Why cancelling midterms was the right choice

Why cancelling midterms was the right choice

Julia O'Sullivan, Staff Writer

During the pandemic, Schreiber adjusted its learning environment in order to keep students and faculty safe.  As a result, many students have faced challenges, such as the obstacle of retaining information on remote learning days.  Students are bombarded with stress as they adjust to the new “normal”.  Superintendent Dr. Hynes and Schreiber Principal Dr. Pernick have made the decision to cancel these exams.  This was the correct decision, as administering midterm exams would not only have been problematic, but also unfair to many students.

Schreiber’s hybrid learning system splits students in half based on the first letter of their last name.  Each of these groups goes to school three days out of the six day cycle, and, although many people enjoy or even prefer being in the comfort of their own homes while learning, this hybrid system has also produced many struggling students.  During remote learning days, the ability to learn and truly understand what’s going on in the classroom is difficult and stress inducing for many students. 

“Sometimes I get distracted during online class and then I end up getting confused and stressed out after I miss part of the lesson” said sophomore Shayna Kaypour.

At home, having no teacher supervision can lead to increased distractions for students.  Many people eat, use their phones, and even sleep during the school day, which leads to knowledge gaps or little understanding of a topic.

Furthermore, many teachers struggle with the technology they have been required to adapt. Camera angles, WiFi issues, Google Classroom,  and Zoom sessions  pose daily problems for teachers.

“When I’m at home for school, learning is much more difficult – not only because I get distracted but because it’s hard to hear what the teacher is saying,” said sophomore Alexandra Cascio.

On top of that, some students get very anxious to come off mute and that restricts them from learning to their full potential.  It is important to unmute when you have a question or concern, but some let their nervousness get the best of them and end up not saying anything at all.   As a result of the hybrid learning model and the additional struggles that have surfaced for many students this year, the administration of midterms would have been unfair and illogical.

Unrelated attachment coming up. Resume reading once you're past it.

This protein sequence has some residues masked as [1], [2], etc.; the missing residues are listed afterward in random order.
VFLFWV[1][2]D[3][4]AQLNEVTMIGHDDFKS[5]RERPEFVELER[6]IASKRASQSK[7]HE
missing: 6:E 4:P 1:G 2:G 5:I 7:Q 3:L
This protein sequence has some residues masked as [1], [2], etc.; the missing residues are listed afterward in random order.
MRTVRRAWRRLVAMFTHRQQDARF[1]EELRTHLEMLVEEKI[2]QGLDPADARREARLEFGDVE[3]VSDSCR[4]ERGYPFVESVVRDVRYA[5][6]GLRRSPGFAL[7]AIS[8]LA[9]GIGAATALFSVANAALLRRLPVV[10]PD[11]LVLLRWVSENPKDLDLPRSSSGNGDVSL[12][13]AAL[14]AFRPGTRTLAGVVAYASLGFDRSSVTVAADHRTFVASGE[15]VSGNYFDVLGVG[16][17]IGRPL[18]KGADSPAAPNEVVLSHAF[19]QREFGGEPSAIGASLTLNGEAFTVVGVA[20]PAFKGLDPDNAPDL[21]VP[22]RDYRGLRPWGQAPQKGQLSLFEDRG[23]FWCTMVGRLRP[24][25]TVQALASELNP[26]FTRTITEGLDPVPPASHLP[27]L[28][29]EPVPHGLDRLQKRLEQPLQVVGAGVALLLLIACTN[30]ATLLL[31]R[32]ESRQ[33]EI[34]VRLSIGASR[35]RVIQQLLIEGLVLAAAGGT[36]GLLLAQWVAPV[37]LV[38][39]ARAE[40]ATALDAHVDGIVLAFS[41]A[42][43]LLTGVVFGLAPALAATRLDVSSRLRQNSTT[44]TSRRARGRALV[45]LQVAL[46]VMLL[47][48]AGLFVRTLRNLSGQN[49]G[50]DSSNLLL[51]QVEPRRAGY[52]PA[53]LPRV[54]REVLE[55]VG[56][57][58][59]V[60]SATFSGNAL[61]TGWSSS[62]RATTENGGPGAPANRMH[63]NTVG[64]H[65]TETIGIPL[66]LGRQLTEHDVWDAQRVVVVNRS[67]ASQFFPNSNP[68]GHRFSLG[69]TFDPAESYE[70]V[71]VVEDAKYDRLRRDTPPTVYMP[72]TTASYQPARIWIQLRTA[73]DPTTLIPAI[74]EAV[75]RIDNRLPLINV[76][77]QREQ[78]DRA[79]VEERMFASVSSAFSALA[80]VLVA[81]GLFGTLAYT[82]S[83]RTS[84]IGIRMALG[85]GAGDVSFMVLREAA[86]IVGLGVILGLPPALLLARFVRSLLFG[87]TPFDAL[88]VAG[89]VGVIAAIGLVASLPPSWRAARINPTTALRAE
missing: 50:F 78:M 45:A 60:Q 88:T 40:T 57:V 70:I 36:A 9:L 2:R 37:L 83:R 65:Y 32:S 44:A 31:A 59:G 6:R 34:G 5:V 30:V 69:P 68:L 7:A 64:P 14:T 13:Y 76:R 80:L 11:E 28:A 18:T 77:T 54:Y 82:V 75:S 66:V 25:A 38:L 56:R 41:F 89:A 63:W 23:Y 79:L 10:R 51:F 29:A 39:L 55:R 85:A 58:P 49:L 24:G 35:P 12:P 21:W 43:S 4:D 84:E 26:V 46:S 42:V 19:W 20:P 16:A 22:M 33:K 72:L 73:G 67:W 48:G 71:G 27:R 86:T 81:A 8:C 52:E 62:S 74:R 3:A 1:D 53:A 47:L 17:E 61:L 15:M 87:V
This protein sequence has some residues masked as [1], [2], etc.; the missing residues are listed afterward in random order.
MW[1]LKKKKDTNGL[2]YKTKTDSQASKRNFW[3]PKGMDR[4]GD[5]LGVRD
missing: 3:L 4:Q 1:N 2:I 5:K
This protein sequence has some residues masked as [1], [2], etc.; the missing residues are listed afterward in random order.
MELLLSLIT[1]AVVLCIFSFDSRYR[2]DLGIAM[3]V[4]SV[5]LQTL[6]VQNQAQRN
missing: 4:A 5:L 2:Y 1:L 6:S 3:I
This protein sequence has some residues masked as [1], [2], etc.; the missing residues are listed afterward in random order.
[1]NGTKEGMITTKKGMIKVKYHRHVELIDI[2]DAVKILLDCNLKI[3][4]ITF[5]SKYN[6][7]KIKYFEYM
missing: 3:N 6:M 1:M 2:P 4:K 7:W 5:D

“I was worried that we were going to have midterms this year, and, if we did, I think it would’ve been a little unfair as we are still adapting to the new schooling system,” said sophomore Kaitlyn Schwirzbin.

Moreover, as many teachers administer tests on only one day for both the remote group and the group in school that day, the remote group has a leg up on the other students as they have access to more resources.  The reality of this situation is unfair because even if the teacher uses a testing system that locks the browser, students at home can search things up on a different device.  If midterms were occurring this year, there would have been an unfair advantage for one of the two groups.  

“When teachers give online tests for both the blue group and the white group on the same day, it is very unfair for the students who have to take it in school.  If we were having midterms, I assume it would have been a similar situation, but worse” says sophomore Grace Ain.

Dr. Hynes and Dr. Pernick’s decision to cancel midterms was the right decision as it has been harder for students to learn this year due to the hybrid learning schedule. When students are online for the day, understanding and absorbing what they learned is no easy feat.  Additionally, the strategy for administering these exams presumably would have been unfair to some students and resulted in discontent from others.